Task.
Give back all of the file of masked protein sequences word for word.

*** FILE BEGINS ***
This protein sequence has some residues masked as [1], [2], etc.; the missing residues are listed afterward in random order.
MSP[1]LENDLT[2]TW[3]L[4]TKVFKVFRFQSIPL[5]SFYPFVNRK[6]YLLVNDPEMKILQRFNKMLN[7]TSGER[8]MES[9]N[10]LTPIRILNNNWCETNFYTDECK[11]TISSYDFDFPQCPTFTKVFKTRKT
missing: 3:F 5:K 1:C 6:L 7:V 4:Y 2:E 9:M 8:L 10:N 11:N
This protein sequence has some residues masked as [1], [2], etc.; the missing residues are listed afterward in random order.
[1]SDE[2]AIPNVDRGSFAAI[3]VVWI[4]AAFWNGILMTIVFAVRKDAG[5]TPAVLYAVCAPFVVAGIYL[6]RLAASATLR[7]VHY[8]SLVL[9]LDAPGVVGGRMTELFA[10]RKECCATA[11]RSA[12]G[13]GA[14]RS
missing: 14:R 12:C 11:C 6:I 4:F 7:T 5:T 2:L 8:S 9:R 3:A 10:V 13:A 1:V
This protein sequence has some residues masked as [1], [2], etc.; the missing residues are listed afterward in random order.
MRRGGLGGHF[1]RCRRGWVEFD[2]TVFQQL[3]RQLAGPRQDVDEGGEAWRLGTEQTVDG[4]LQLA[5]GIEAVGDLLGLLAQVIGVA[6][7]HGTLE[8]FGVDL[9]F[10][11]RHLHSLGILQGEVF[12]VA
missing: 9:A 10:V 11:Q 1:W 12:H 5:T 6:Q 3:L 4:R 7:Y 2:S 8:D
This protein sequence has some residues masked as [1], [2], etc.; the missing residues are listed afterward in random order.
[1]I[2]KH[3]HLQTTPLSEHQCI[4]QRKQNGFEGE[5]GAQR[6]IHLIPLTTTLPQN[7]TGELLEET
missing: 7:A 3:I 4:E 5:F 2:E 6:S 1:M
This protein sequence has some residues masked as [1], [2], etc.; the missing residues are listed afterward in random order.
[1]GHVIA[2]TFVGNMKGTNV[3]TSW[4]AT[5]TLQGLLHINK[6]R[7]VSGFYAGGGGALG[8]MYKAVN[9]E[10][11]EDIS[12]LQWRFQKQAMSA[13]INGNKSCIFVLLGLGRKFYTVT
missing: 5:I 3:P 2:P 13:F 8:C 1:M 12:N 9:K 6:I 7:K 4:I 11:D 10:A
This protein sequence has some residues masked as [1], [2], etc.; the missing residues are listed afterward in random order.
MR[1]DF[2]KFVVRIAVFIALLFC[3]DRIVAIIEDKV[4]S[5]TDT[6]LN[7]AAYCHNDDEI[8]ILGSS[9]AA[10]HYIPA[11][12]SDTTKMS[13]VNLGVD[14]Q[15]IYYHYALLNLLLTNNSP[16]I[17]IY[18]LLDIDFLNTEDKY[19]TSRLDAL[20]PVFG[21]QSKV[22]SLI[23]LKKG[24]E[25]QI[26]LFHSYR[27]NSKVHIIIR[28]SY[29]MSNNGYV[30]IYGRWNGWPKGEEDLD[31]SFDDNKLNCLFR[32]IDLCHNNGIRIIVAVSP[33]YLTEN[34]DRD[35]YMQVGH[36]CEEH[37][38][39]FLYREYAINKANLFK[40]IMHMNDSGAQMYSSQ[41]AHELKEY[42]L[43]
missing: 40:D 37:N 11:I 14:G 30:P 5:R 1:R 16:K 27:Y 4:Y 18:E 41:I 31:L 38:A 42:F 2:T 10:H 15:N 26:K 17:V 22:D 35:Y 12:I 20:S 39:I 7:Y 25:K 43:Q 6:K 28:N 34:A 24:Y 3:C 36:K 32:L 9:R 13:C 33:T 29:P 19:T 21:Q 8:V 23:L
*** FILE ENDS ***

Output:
This protein sequence has some residues masked as [1], [2], etc.; the missing residues are listed afterward in random order.
MSP[1]LENDLT[2]TW[3]L[4]TKVFKVFRFQSIPL[5]SFYPFVNRK[6]YLLVNDPEMKILQRFNKMLN[7]TSGER[8]MES[9]N[10]LTPIRILNNNWCETNFYTDECK[11]TISSYDFDFPQCPTFTKVFKTRKT
missing: 3:F 5:K 1:C 6:L 7:V 4:Y 2:E 9:M 8:L 10:N 11:N
This protein sequence has some residues masked as [1], [2], etc.; the missing residues are listed afterward in random order.
[1]SDE[2]AIPNVDRGSFAAI[3]VVWI[4]AAFWNGILMTIVFAVRKDAG[5]TPAVLYAVCAPFVVAGIYL[6]RLAASATLR[7]VHY[8]SLVL[9]LDAPGVVGGRMTELFA[10]RKECCATA[11]RSA[12]G[13]GA[14]RS
missing: 14:R 12:C 11:C 6:I 4:F 7:T 5:T 2:L 8:S 9:R 3:A 10:V 13:A 1:V
This protein sequence has some residues masked as [1], [2], etc.; the missing residues are listed afterward in random order.
MRRGGLGGHF[1]RCRRGWVEFD[2]TVFQQL[3]RQLAGPRQDVDEGGEAWRLGTEQTVDG[4]LQLA[5]GIEAVGDLLGLLAQVIGVA[6][7]HGTLE[8]FGVDL[9]F[10][11]RHLHSLGILQGEVF[12]VA
missing: 9:A 10:V 11:Q 1:W 12:H 5:T 6:Q 3:L 4:R 7:Y 2:S 8:D
This protein sequence has some residues masked as [1], [2], etc.; the missing residues are listed afterward in random order.
[1]I[2]KH[3]HLQTTPLSEHQCI[4]QRKQNGFEGE[5]GAQR[6]IHLIPLTTTLPQN[7]TGELLEET
missing: 7:A 3:I 4:E 5:F 2:E 6:S 1:M
This protein sequence has some residues masked as [1], [2], etc.; the missing residues are listed afterward in random order.
[1]GHVIA[2]TFVGNMKGTNV[3]TSW[4]AT[5]TLQGLLHINK[6]R[7]VSGFYAGGGGALG[8]MYKAVN[9]E[10][11]EDIS[12]LQWRFQKQAMSA[13]INGNKSCIFVLLGLGRKFYTVT
missing: 5:I 3:P 2:P 13:F 8:C 1:M 12:N 9:K 6:I 7:K 4:I 11:D 10:A
This protein sequence has some residues masked as [1], [2], etc.; the missing residues are listed afterward in random order.
MR[1]DF[2]KFVVRIAVFIALLFC[3]DRIVAIIEDKV[4]S[5]TDT[6]LN[7]AAYCHNDDEI[8]ILGSS[9]AA[10]HYIPA[11][12]SDTTKMS[13]VNLGVD[14]Q[15]IYYHYALLNLLLTNNSP[16]I[17]IY[18]LLDIDFLNTEDKY[19]TSRLDAL[20]PVFG[21]QSKV[22]SLI[23]LKKG[24]E[25]QI[26]LFHSYR[27]NSKVHIIIR[28]SY[29]MSNNGYV[30]IYGRWNGWPKGEEDLD[31]SFDDNKLNCLFR[32]IDLCHNNGIRIIVAVSP[33]YLTEN[34]DRD[35]YMQVGH[36]CEEH[37][38][39]FLYREYAINKANLFK[40]IMHMNDSGAQMYSSQ[41]AHELKEY[42]L[43]
missing: 40:D 37:N 11:I 14:G 30:P 5:R 1:R 16:K 27:Y 4:Y 18:E 41:I 31:L 38:A 42:F 2:T 10:H 15:N 26:K 17:V 22:D 35:Y 12:I 20:S 39:I 7:Y 25:K 43:Q 6:K 28:N 34:A 24:Y 3:C 36:K 32:L 9:R 13:C 33:T 29:P 19:T 21:Q 8:V 23:L